The NTSB has said it doesn't expect to have a final report on the accident for about nine months.
That is largely because investigators will have to wade through thousands of pages of documents from the railroad, regulators, the city and a slew of private companies that responded to the crash.
The tunnel's tracks were visually inspected the day before the accident, CSX officials have said, and records showing the results have been requested.
In addition, the tracks underwent more sophisticated testing using specially designed cars. It is unclear when those tests were last performed. The tests measure the height and width of the rails. Another test uses ultrasound to determine whether the tracks are weakening and if there are cracks inside.
Investigations into train wrecks are also slowed because so many parties are often involved.
Trains operated by CSX often include freight cars owned by other companies - CSX is merely hauling them.
Disputes over cause
In the Baltimore case, investigators are also gathering records from the city, including those revolving around a water main that burst near the accident site.
The pipe produced an early skirmish between city officials and CSX - brief but intense.
City officials maintain the pipe burst only after the derailment. CSX officials have suggested that a broken water pipe might have contributed to the derailment.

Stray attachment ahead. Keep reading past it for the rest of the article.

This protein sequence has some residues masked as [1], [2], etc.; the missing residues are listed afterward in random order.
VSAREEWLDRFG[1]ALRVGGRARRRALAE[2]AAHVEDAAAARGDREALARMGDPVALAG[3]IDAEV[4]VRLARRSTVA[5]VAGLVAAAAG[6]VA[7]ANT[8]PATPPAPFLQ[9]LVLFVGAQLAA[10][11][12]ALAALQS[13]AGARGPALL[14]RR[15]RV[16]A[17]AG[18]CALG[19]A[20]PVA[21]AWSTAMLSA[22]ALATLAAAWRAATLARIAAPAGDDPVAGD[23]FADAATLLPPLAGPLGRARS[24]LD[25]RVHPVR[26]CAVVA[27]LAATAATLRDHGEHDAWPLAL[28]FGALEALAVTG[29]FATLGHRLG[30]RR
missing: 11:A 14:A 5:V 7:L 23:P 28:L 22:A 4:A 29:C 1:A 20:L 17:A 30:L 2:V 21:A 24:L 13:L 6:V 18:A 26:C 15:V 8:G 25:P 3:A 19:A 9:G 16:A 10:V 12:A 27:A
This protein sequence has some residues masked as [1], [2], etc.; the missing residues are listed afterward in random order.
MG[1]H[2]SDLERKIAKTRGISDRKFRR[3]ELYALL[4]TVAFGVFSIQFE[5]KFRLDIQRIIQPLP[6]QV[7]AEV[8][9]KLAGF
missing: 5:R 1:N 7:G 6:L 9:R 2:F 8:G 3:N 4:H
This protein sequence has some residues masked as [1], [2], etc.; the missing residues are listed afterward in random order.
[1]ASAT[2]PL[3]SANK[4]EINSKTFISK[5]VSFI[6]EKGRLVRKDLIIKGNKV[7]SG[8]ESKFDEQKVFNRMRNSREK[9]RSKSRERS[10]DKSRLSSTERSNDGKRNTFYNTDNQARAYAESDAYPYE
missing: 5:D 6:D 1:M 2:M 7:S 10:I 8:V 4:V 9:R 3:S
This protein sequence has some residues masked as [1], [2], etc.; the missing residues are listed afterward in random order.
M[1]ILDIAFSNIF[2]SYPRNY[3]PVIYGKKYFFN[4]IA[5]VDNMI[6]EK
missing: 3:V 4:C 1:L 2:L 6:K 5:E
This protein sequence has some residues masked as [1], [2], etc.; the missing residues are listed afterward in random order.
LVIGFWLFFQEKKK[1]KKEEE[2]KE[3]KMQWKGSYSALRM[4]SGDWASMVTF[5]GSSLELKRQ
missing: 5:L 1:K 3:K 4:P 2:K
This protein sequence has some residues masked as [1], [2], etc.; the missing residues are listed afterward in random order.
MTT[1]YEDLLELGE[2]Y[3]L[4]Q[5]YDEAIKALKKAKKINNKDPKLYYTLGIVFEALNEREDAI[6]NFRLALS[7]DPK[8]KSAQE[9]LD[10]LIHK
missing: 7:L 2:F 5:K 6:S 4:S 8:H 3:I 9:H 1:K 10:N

Both sides have said they have agreed not to talk about responsibility for the accident until the NTSB finishes its investigation.
The agency has become a fixture at the nation's - and sometimes the world's - worst transportation disasters.
It takes responsibility for investigating serious accidents involving aviation, highways, waterways, pipelines and railroads. The agency has examined more than 110,000 accidents.
"Each accident is different, but we follow primarily the same routine," said Holloway, the NTSB spokesman.
The NTSB has no regulatory power and its findings cannot be presented in court as part of a civil lawsuit. But the report provides valuable information and draws conclusions helpful to lawyers - and helpful in getting lawsuits settled out of court.
"It's the credibility the NTSB has," Jones said. "They have very difficult work ahead of them and it'll take some time, but there is no doubt they will get where they want to go."
When the teams finish their work, they will each write separate findings and submit them to Jay L. Kivowitz, the investigator in charge.
Using that information, Kivowitz will then write a report with help from experts in various fields, drawing conclusions on "probable cause" and "contributing factors" and making suggestions to avoid such problems in the future.
Once that report is completed, it is sent to office directors and then to the board, currently consisting of four members, but usually five. The board then votes whether to accept the findings - and almost always does. If not, it is sent back to investigators.
"It's a long process," Holloway said. "But it works."
Sun staff writers Marcia Myers and Steve Kiehl contributed to this article.